Located at the intersection of major tectonic plates, the North Atlantic and western Arctic domains have experienced both widespread and localized deformation since the Paleozoic. In conventional tectonic reconstructions, the plates of Greenland, Eurasia and North America are assumed to be rigid. However, prior to the onset of seafloor spreading, rifting lithosphere experiences significant thinning that is usually not accounted for. This leads to significant (in excess of 300 km in places) over- and under-laps between conjugate continent-ocean boundaries, an incomplete history of basin evolution, and loose correlations between climatic, volcanic, oceanographic and, geologic events. Furthermore, a handful of alternative regional reconstructions now exist, which predict different timings, rates and locations of relative motion and associated deformation. Assumptions of reference crustal thicknesses and the nature of lower crustal bodies, as well as the location of basin hinge lines have to-date not yet been incorporated into a consistent regional kinematic model. Notably, the alternative models predict varying episodes of compression or quiescence, not just orthogonal or oblique rifting. Here, we present new temporal and spatial-dependent results related to (1) the dominant rifting episodes across the North Atlantic (Carboniferous, Late Permian, Late Jurassic-Early Cenozoic and Late Cretaceous-Paleogene), and (2) restoration of compression and strike-slip motion between northern Greenland, Ellesmere Island (North America) and Spitsbergen (Eurasia) related to the Eurekan Orogeny. We achieve this by integrating a series of conjugate seismic profiles, calculated stretching factors, dated volcanic events, structural mapping and mass-balanced restorations into a global plate motion model via GPlates software. We also test alternative models of rift velocities (as kinematic boundary conditions) with 2-D lithosphere and mantle numerical models, and explore the importance of rheology and initial model setup.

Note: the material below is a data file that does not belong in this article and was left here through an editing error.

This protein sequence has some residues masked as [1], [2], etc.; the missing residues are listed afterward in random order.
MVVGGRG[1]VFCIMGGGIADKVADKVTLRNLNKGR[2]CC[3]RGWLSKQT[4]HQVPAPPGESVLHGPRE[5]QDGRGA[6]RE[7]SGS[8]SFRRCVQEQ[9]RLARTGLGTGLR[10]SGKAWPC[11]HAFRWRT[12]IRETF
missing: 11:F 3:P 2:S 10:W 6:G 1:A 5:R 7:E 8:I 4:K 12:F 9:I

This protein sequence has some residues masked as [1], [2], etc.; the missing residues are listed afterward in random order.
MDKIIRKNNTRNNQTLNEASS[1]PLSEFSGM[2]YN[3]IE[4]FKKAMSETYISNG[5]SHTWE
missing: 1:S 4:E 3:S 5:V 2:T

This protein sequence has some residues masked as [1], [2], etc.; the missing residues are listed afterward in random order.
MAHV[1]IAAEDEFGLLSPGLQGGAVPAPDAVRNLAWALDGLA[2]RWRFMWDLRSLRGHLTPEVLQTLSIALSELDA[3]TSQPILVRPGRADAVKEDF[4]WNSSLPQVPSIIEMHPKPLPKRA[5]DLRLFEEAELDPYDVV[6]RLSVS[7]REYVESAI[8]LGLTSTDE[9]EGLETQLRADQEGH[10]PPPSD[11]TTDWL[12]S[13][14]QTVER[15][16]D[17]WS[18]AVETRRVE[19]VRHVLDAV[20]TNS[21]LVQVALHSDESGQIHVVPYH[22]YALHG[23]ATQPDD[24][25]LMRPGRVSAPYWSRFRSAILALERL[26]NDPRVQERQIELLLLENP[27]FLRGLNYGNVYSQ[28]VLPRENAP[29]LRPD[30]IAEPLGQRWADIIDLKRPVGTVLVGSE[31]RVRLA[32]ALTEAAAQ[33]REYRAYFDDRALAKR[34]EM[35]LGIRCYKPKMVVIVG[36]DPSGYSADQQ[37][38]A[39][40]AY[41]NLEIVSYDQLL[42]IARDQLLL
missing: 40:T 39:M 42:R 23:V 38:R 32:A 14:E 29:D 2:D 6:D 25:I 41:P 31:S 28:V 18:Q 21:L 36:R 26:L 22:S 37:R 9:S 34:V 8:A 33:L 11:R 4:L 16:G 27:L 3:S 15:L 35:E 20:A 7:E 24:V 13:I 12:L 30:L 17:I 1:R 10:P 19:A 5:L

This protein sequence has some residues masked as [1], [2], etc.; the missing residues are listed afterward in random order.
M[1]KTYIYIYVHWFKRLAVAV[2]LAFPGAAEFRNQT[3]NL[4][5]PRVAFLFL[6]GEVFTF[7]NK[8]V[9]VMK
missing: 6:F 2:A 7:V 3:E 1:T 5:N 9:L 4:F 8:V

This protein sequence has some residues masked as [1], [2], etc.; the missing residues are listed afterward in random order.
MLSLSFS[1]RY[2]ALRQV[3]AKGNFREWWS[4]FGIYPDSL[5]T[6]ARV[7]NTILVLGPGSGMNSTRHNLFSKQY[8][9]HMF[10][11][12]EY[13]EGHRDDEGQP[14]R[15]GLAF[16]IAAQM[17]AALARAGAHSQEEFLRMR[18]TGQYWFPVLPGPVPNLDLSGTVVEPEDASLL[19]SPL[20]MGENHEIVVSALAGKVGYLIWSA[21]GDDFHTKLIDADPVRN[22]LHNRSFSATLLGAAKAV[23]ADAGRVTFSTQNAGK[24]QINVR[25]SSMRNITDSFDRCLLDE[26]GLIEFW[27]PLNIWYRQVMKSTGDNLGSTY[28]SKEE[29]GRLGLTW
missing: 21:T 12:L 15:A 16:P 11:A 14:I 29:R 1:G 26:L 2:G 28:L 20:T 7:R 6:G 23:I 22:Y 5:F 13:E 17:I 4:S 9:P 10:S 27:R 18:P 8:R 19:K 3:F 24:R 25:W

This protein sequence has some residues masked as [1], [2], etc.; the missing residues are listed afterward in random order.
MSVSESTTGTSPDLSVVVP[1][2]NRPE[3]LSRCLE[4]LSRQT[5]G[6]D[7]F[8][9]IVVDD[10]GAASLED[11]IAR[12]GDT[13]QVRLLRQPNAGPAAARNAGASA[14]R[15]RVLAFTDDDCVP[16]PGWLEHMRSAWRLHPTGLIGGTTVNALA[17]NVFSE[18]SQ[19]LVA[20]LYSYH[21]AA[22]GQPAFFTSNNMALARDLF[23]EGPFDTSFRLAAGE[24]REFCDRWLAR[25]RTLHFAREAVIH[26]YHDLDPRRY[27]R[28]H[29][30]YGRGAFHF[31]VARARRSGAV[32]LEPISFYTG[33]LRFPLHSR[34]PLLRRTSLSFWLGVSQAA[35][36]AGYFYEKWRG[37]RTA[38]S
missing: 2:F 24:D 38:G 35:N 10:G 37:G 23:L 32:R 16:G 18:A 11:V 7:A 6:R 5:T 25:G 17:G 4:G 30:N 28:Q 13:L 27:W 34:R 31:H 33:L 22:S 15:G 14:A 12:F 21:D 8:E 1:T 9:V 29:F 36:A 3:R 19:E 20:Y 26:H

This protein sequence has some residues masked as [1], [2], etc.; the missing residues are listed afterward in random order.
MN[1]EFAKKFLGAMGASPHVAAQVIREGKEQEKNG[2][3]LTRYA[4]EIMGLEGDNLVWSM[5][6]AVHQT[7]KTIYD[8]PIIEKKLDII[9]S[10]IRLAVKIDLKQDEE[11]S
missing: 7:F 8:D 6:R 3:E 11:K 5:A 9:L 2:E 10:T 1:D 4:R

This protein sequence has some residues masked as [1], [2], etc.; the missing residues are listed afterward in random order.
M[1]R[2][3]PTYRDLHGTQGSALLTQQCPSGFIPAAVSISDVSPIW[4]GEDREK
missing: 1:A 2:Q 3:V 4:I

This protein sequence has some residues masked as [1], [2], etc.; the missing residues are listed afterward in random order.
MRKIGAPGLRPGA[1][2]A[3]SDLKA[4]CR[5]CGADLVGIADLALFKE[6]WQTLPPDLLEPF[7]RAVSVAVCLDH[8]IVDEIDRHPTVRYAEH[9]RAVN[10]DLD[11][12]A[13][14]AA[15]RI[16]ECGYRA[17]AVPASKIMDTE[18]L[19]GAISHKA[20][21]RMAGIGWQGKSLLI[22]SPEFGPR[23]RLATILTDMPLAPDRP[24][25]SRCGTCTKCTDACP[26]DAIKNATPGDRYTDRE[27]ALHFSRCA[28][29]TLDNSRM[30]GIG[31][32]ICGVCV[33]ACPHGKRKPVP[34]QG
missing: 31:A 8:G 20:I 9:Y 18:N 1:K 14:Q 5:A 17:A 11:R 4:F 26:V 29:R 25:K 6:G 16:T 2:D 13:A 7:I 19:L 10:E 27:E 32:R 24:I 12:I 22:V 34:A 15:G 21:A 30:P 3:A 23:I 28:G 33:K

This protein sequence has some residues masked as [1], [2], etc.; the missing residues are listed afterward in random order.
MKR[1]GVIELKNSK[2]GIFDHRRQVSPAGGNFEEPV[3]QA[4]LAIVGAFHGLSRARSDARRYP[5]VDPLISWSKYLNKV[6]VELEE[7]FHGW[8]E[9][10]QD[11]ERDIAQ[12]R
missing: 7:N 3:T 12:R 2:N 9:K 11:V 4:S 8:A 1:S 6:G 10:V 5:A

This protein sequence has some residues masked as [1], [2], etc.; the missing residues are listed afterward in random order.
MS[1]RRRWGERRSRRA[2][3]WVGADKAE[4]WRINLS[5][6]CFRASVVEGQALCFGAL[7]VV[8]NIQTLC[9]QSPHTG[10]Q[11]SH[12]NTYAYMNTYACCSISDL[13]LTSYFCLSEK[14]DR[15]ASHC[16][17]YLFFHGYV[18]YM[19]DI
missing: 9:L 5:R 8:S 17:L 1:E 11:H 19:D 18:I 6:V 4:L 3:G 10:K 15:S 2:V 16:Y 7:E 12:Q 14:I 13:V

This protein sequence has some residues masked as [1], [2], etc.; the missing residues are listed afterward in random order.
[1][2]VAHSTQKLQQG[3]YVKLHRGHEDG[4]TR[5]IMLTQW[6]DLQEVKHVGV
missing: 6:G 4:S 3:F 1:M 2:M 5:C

EGU General Assembly Conference Abstracts
- Pub Date:
- April 2017